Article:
Thousands of people in jobs where it is not traditional to save in a pension including sales assistants, technicians and dinner ladies are building up retirement savings for the first time, according to new data from the ONS.
The pension tables within the Annual Survey of Hours and Earnings show there are nearly 1 million additional savers in Defined Contribution workplace pension schemes since 2011. There are rises across all occupational groups, with some of the biggest increases in sectors with low numbers of staff in schemes.
Sectors with the biggest rises were sales and customer service – up 8%, an increase of 160,000 cashiers, sales assistants, supervisors and related roles who now have pensions, and elementary occupations which rose 5% – an increase of 130,000 security guards, cleaners and dinner ladies among those now in a workplace scheme.
Pensions Minister Steve Webb said: “The tide is turning for pension saving in Britain after decades of decline. Automatic enrolment is putting pension saving within reach of all workers, whatever job they have, including many on low to middle incomes.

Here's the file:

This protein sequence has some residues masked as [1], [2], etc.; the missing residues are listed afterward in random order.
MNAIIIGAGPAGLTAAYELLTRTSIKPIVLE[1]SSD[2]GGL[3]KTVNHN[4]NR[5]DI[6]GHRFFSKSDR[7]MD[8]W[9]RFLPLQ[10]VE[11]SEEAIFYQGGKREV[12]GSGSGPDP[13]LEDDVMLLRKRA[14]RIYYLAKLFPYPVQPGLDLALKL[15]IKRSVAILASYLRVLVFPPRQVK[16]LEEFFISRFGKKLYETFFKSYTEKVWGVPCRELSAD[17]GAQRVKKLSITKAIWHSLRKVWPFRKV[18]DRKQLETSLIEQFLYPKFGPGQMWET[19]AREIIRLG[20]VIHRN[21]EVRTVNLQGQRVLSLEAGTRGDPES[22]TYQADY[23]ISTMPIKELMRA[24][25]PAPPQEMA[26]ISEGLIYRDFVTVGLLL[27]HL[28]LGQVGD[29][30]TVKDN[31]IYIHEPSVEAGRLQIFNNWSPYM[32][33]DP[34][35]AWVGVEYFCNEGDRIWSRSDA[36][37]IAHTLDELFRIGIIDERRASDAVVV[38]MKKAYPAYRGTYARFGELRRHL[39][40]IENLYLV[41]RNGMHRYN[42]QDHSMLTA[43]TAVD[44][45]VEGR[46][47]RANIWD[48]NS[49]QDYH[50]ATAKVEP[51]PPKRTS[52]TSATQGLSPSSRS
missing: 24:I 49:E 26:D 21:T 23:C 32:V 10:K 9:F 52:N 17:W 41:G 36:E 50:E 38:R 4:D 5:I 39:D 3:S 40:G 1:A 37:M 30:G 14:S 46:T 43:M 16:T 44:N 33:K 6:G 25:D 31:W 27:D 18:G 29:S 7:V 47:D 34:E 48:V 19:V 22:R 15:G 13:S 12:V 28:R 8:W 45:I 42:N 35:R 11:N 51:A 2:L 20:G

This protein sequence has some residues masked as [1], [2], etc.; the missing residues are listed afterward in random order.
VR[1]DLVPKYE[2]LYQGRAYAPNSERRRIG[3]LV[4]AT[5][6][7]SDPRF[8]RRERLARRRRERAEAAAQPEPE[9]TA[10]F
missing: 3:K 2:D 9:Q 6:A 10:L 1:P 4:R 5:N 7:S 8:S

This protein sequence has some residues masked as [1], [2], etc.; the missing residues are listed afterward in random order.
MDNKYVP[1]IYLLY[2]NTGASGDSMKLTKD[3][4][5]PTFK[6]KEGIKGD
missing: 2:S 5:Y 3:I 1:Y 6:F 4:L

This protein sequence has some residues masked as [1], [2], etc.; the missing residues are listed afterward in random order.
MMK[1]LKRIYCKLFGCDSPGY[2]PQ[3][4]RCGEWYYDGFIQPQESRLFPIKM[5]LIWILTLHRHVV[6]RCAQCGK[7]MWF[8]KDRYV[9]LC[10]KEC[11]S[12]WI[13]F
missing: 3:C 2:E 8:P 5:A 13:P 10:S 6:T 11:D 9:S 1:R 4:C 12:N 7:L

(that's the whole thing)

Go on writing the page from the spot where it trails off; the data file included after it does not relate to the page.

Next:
“For the first time, thousands of hardworking people with jobs or businesses that have not traditionally provided pensions can start saving with a contribution from their employer, helping them towards a more prosperous future and restoring fairness in retirement.”
An increase of almost 1% in caring, leisure and other occupations means an increase of 20,000 caretakers, childcare assistants, travel agents and other workers in this sector building up retirement savings.
Occupations where pension saving is well established also saw a rise since 2011:
- managers, directors and senior officials increased from 31% to 35%
- administrative and secretarial jobs rose from 17% to 20%
- skilled trade workers increased from 19% to 21%
- associate professional and technical is up from 23% to 26%
- professional jobs rose from 17% to 19%
According to latest ONS Annual Survey of Hours and Earnings pension tables, workplace pension saving increased in 2013 for the first time since 2006 – the biggest rise since 2002.
Around 9 million pension savers will save for the first time or save more due to reforms of workplace pensions with the introduction of automatic enrolment.
13 million people are currently undersaving to deliver the retirement they are likely to want or expect according to the framework for the analysis of future pension incomes, published by DWP in September 2013.